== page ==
Skip to main content

Contaminated Land (England) Regulations 2006

Volume 684: debated on Tuesday 4 July 2006

rose to move, That an humble Address be presented to Her Majesty praying that the regulations, laid before the House on 23 May, be annulled (S.I. 2006/1380).

The noble Lord said: My Lords, in rising to move this Motion for an humble Address, I hope that the Minister will be able to resolve my concerns over certain parts of these regulations. We accept the need for proper control of contaminated land and the necessity of preventing water pollution, if at all possible. That said, there are one or two matters about the way in which these regulations are drafted that require clarification.

I shall first raise two relatively small matters about the drafting. On page 1, there is a list of the sections of the Environmental Protection Act 1990 and the Contaminated Land (Enabling Powers) (England) Regulations 2005 that authorise the contents of the regulations. That is completely understood and is a normal and helpful clarification. My problem relates to paragraphs 4(1)(i) and 4(1)(j) on page 4 that state that guidance is issued under Section 76F and Section 78F, which are not mentioned at the start of the regulations. It may be that that is not necessary because of the context, but I ask the Minister for an assurance that there is no problem with that.

The second drafting question arises in Regulation 5 on page 5—it is interesting how the numbers run together in this. Paragraph (2) reads:

“Where it appears to the enforcing authority that the contaminated land in question is in such a condition by reason of substances in, on or under it that there is imminent danger of serious harm or serious pollution of controlled waters being caused, the enforcing authority must send any copies of the notice pursuant to paragraph (1) as soon as practicable after service of the notice”.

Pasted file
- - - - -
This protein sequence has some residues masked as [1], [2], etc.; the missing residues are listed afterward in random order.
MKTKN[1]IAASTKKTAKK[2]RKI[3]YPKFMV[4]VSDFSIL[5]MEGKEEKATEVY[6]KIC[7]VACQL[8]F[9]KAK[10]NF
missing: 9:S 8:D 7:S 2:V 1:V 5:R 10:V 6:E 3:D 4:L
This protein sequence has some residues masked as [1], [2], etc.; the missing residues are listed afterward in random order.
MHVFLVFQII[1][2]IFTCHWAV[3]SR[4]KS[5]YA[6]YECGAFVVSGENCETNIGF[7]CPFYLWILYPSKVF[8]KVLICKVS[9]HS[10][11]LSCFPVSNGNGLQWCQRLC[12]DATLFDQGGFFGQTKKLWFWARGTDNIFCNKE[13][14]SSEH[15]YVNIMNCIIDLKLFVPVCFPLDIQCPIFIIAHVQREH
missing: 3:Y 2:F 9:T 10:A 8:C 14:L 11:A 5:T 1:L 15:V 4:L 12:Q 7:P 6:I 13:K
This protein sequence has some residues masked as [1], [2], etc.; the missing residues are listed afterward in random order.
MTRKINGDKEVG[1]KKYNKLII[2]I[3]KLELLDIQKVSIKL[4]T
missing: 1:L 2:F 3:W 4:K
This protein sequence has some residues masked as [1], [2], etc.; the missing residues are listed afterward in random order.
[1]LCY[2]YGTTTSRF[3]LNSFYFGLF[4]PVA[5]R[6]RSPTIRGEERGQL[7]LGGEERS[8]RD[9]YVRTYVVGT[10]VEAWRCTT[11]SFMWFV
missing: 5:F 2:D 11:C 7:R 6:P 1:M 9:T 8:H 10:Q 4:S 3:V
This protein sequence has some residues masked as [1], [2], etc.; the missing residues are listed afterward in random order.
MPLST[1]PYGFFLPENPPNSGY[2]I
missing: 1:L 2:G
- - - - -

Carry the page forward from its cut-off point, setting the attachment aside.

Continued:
My view is that that is tautology. If that is not written into the Act, I would be very surprised. It does not really matter whether it is there—that may be a peccadillo, but it seems very peculiar to me that that should be written in the regulations when I would have thought that, in these circumstances, it was absolutely standard procedure and did not require to be stated in the regulations.

The questions of substance that I want to raise are, of course, more serious. On page 2, in Regulation 2, we are dealing with land that is required to be designated as a special site. Sub-paragraph (l) deals with land that is adjoining or adjacent to land which is contaminated by substances which appear to have escaped from designated land. As far as it goes, that is absolutely fine and I can understand the problem. The real question is: how far does “adjacent” go? In Essex, about five years ago, we had rainfall that was a one in 800-year event, as described by our local people responsible for rivers, river basins and flooding. The consequence of that was—I merely mention it as a statement of how severe it was—that six inches of water fell in three hours and buildings were flooded that had never been flooded in the500 years since they were built.

That is the case. It has nothing to do with the issue here, which is that if you get that sort of precipitation on a contaminated site, pollutants are almost certain to leach out of the contaminated site, properly designated, into the adjacent area. Then the question is: how far can the designation be extended, bearing in mind that the pollution is likely to be relatively slight and possibly temporary? I know that it was an extreme event that brought this to my mind—it is difficult when you consider extreme events, but extreme events happen. Regrettably, pollution is a movable commodity in particular circumstances, especially if it is soluble. So there is a question there. If the Minister could give me some reassurance that any extension of the contamination designation would be temporary, on the basis that the pollution would be likely to be temporary and that the designation would last only as long as the pollution could be identified, that would help.